Moringa Seedlings Fetch Better Income Than Just Pods And Leaves

By TheHindu on 14 May 2016 | read

Image titleThough there are more than a dozen and odd varieties, many are area specific, which thrive well in that particular region alone.

Tamil Nadu is well known for Moringa cultivation in different districts. Though there are more than a dozen and odd varieties, many are area specific, which thrive well in that particular region alone.

For example a variety called sugarcane moringa (named after sugarcane because of its sweetness and taste) is specific to Paramathy, near Karur.

“Moringa is one crop which is still not commercially exploited fully. The oil from its pods serves as a good lubricant for watches, clocks and aircraft, but how many really know about this?

Open fact

“Commercially there are no machines available for the oil extraction. A tree which requires practically no expense for its care, yet gives back multifold returns in terms of leaves, pods, stem, bark etc needs to be popularised among farmers to make them take up its cultivation on a larger scale. The fact that from one acre this tree can generate more than Rs. 1 lakh during peak season a year is something which farmers need to experience personally,” says Mr. N. Madhu Balan, agriculture extension adviser and administrator of Vivasayam karkalam on face book.

Madurai Valaiyapatti moringa is one such variety. Nearly a decade back not much information was available on it. Today thanks to farmers like Mr. K.P. M. Sadaiyandi of Pallipatti, Dindugal, this variety has become quite popular among farmers in the region.

What is so special about this Valaiyapatti variety?

When cooking it, there is a pleasant mouth-watering odour. The quality and taste of leaves and pods are good. The trees are resistant to pest and diseases. Pod length is quite lengthy and the number of seeds per pod is also higher — up to 22-25 numbers than other varieties.

Only problem

It is a perennial bearer and can be maintained for more than 25 years either as a monocrop or as intercrop in coconut gardens. The only problem is during monsoon or heavy winds the trees tend to break since their stem is not strong to withstand the heavy wind flow.

For an acre as a monocrop, about 160 seedlings are required to be planted at 5 metre distance between individual seedlings. As an intercrop about 80 seedlings are sufficient.

The farmer has planted 80 trees as intercrop in his 10-acre coconut garden. The trees are watered through drip lines and grown organically. Vermicompost, sheep manure, panchagavya, practically any natural input is used as manure. Plant extracts like ginger paste diluted in turmeric solution are sprayed for controlling caterpillar menace common in this tree. Though small in size the variety is fast-growing. The farmer has trained the variety in such a way it produces several branches from the bottom unlike other varieties where branches grow on the top.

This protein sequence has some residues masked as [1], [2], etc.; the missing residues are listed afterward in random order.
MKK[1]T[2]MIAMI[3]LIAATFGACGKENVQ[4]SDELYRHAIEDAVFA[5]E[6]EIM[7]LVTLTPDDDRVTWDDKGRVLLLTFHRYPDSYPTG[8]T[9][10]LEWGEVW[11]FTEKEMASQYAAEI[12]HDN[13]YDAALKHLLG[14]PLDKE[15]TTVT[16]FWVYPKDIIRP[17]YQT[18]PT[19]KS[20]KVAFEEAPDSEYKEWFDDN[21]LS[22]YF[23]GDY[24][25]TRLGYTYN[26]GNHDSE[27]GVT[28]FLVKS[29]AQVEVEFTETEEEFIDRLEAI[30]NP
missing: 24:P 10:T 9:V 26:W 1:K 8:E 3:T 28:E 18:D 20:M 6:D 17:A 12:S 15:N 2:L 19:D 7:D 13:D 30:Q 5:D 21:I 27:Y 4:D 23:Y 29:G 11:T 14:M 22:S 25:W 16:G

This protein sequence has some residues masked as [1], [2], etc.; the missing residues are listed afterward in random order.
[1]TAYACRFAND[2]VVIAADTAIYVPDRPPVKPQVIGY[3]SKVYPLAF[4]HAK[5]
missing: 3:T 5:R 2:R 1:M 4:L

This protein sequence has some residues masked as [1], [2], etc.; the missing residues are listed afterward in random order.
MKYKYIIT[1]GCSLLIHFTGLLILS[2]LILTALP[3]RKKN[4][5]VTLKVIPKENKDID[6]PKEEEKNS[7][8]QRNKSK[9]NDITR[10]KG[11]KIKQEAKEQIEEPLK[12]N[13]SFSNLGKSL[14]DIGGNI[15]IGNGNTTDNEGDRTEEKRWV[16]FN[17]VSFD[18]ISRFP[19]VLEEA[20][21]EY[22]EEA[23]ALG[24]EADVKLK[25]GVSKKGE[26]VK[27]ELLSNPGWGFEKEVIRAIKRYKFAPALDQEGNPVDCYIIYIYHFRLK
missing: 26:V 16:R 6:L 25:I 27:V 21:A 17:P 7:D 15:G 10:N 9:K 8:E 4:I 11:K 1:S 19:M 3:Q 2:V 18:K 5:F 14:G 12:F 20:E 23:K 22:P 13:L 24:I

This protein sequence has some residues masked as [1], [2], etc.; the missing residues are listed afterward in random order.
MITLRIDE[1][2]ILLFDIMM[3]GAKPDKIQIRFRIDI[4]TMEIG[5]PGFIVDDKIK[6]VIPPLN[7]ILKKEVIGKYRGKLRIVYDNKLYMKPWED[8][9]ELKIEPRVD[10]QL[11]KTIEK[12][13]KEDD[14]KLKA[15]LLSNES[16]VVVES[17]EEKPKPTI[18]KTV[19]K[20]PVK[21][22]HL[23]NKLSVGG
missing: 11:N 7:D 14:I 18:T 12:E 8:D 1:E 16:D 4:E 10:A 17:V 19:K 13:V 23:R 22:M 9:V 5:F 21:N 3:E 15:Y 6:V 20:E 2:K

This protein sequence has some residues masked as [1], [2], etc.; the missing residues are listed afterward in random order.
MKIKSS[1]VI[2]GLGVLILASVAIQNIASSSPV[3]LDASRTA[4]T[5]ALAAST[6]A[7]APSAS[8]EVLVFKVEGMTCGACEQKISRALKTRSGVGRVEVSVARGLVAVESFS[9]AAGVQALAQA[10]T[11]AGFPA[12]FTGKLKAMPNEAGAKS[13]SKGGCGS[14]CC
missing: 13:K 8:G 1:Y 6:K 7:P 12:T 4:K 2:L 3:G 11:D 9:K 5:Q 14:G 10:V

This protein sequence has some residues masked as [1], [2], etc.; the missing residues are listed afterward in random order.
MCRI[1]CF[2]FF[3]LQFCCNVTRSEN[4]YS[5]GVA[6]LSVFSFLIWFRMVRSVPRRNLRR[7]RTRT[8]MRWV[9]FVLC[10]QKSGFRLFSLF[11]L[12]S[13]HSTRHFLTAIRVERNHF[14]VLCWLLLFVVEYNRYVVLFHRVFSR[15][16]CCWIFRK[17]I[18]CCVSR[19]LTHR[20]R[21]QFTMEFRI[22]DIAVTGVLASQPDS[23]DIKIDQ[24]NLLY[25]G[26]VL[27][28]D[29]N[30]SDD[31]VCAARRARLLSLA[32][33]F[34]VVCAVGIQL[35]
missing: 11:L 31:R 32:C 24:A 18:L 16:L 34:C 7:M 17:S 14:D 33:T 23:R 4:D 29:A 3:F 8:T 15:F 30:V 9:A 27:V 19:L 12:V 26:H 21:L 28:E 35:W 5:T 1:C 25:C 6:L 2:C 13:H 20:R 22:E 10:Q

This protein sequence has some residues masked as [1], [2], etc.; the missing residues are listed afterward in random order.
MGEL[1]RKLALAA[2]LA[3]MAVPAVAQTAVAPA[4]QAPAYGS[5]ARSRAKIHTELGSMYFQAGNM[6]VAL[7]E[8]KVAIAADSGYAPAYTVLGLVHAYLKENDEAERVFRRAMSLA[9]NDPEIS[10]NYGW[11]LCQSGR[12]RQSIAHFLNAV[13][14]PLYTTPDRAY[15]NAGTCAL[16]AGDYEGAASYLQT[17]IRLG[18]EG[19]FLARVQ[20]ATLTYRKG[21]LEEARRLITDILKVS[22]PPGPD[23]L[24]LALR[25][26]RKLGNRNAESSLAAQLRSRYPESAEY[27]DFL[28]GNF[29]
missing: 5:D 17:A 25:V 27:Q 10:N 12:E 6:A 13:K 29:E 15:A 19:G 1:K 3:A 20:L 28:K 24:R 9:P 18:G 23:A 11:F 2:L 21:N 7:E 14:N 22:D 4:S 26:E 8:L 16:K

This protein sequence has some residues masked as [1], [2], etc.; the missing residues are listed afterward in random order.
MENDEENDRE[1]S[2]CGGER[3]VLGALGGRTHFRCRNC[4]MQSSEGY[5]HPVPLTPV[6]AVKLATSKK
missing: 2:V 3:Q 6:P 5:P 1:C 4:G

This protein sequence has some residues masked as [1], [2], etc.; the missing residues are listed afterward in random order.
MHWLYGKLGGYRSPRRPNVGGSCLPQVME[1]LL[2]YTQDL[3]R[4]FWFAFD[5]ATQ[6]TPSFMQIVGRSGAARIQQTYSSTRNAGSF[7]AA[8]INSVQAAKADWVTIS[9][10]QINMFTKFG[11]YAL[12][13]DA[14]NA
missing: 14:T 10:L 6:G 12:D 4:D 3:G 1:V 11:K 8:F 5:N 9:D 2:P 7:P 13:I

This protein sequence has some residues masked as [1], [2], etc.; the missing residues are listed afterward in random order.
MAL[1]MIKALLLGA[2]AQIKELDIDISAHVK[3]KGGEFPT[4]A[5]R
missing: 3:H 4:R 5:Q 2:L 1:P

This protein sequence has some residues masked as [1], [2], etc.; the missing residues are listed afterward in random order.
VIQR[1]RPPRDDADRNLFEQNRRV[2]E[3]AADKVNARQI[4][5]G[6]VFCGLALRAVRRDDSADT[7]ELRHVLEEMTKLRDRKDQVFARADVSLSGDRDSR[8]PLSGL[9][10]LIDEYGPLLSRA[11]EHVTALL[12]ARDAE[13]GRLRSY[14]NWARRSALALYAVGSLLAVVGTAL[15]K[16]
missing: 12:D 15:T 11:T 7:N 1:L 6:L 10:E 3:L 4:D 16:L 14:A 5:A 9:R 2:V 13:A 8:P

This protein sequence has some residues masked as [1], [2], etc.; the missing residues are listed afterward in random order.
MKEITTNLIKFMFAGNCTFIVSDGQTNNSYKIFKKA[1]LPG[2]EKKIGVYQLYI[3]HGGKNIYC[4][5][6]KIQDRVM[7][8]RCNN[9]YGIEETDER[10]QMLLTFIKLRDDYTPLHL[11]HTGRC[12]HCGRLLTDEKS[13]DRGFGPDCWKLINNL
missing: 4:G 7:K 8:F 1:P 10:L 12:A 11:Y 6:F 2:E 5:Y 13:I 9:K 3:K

“Training the tree is important to get many branches. The trees are allowed to reach a height of 25 feet and bear 30-35 branches. They grow quickly even in poor soil. Like other varieties this also does not require sophisticated and expensive farming methods,” says Mr. Sadaiyandi.


Farmers can opt for harvesting either the leaves or pods. If leaves are harvested, one cannot get pods and vice versa. The Madurai Valaiyapatti produces at least 100 kg of pods per tree during three seasons annually.

The farmer sells each kg of pod from Rs.10 to Rs.150 at the local market depending upon the demand. He was able to get a net income of Rs.1.6 lakhs from an acre during the 18 months of planting the trees.

“Though the income was quite sufficient from this crop I wanted to increase it. I noticed that there was a vast scope for seedlings and decided to switch over to developing and selling good seedlings than just as leaves and pods”.

Though moringa trees grow easily from seeds or stem cuttings, it takes a long time for them to get established and also mortality percentage is more in them. Suppose you need about 160 trees for an acre. While planting them about 30- 40 seedlings die.

Air layering

“To avoid this I preferred a technique of air layering and started this method of propagation before six years. When tree starts flowering, I tie the branches by using moist coco peat with panchagavya called air layers. The layers develop roots in a month. They are then separated from the mother tree and transferred to polythene bags, kept in the shade for a month for hardening,” he explains.

In a year three batches of seedlings are produced which are sold at Rs.40 each to farmers of Dindugal, Theni, Salem and Madurai.

Till now, four lakh seedlings (one lakh seedlings a year) have been developed, generating a net income of Rs. 4 lakh. About 20 trained women and three men work in his farm doing the air layering, separating rooted air layers, then transferring to polythene bags.

For details contact Mr. K. P. M. Sadaiyandi, Karthikeyan moringa nursery, Pallapatti, 624 201, Nilakottai taluka, Dindugal district,Tamil Nadu, mobile:9791374087 and 9865078101 and Mr. N. Madhu Balan on mobile: 9751506521 Dharmapuri district, Tamil Nadu.